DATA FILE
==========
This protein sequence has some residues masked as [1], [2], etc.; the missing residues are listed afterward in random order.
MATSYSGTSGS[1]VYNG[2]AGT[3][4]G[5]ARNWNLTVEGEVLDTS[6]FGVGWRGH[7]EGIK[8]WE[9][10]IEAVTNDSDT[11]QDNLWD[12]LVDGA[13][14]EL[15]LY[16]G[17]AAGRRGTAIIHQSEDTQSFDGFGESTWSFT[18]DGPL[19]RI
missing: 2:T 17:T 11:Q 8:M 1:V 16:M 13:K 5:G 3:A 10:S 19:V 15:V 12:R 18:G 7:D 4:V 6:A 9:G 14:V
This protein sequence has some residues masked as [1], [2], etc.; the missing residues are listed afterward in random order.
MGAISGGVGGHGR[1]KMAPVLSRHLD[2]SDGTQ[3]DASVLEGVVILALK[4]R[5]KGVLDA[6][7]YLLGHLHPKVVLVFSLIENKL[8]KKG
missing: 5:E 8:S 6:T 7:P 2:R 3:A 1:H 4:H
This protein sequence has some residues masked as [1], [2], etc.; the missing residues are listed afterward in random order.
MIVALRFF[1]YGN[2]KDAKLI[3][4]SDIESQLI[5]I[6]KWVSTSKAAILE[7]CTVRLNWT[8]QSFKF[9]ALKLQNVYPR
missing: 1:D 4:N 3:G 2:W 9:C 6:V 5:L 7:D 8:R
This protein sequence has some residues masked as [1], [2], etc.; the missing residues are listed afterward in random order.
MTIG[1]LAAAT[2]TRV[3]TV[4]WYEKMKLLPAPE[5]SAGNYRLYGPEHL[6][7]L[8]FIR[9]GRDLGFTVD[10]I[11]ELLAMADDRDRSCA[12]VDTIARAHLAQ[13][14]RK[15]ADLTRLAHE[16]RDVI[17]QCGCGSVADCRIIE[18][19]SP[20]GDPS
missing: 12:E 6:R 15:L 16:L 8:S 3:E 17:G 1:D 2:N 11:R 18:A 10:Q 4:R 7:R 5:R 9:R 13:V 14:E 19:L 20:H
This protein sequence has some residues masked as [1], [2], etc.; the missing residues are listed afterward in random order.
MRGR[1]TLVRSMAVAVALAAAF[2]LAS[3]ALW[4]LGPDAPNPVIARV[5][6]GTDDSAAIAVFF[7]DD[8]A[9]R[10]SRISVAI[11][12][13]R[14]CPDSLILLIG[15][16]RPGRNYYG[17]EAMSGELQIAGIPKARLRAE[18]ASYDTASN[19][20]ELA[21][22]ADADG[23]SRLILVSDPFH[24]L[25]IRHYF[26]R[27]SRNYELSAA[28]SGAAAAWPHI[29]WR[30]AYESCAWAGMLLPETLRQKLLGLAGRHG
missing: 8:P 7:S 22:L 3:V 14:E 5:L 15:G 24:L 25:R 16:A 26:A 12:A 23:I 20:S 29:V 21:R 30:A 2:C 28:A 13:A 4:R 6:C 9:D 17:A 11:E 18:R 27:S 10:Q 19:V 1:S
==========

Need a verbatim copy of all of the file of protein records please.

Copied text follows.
This protein sequence has some residues masked as [1], [2], etc.; the missing residues are listed afterward in random order.
MATSYSGTSGS[1]VYNG[2]AGT[3][4]G[5]ARNWNLTVEGEVLDTS[6]FGVGWRGH[7]EGIK[8]WE[9][10]IEAVTNDSDT[11]QDNLWD[12]LVDGA[13][14]EL[15]LY[16]G[17]AAGRRGTAIIHQSEDTQSFDGFGESTWSFT[18]DGPL[19]RI
missing: 2:T 17:T 11:Q 8:M 1:V 16:M 13:K 5:G 3:A 10:S 19:V 15:V 12:R 18:G 7:D 4:V 6:A 9:G 14:V
This protein sequence has some residues masked as [1], [2], etc.; the missing residues are listed afterward in random order.
MGAISGGVGGHGR[1]KMAPVLSRHLD[2]SDGTQ[3]DASVLEGVVILALK[4]R[5]KGVLDA[6][7]YLLGHLHPKVVLVFSLIENKL[8]KKG
missing: 5:E 8:S 6:T 7:P 2:R 3:A 1:H 4:H
This protein sequence has some residues masked as [1], [2], etc.; the missing residues are listed afterward in random order.
MIVALRFF[1]YGN[2]KDAKLI[3][4]SDIESQLI[5]I[6]KWVSTSKAAILE[7]CTVRLNWT[8]QSFKF[9]ALKLQNVYPR
missing: 1:D 4:N 3:G 2:W 9:C 6:V 5:L 7:D 8:R
This protein sequence has some residues masked as [1], [2], etc.; the missing residues are listed afterward in random order.
MTIG[1]LAAAT[2]TRV[3]TV[4]WYEKMKLLPAPE[5]SAGNYRLYGPEHL[6][7]L[8]FIR[9]GRDLGFTVD[10]I[11]ELLAMADDRDRSCA[12]VDTIARAHLAQ[13][14]RK[15]ADLTRLAHE[16]RDVI[17]QCGCGSVADCRIIE[18][19]SP[20]GDPS
missing: 12:E 6:R 15:L 16:L 8:S 3:E 17:G 1:D 2:N 11:R 18:A 10:Q 4:R 7:R 5:R 9:R 13:V 14:E 19:L 20:H
This protein sequence has some residues masked as [1], [2], etc.; the missing residues are listed afterward in random order.
MRGR[1]TLVRSMAVAVALAAAF[2]LAS[3]ALW[4]LGPDAPNPVIARV[5][6]GTDDSAAIAVFF[7]DD[8]A[9]R[10]SRISVAI[11][12][13]R[14]CPDSLILLIG[15][16]RPGRNYYG[17]EAMSGELQIAGIPKARLRAE[18]ASYDTASN[19][20]ELA[21][22]ADADG[23]SRLILVSDPFH[24]L[25]IRHYF[26]R[27]SRNYELSAA[28]SGAAAAWPHI[29]WR[30]AYESCAWAGMLLPETLRQKLLGLAGRHG
missing: 8:P 7:S 22:L 3:V 14:E 5:L 15:G 24:L 25:R 16:A 26:A 12:A 23:I 20:S 29:V 21:R 30:A 2:C 28:A 13:A 4:R 6:C 9:D 17:A 11:E 18:R 27:S 10:Q 19:V 1:S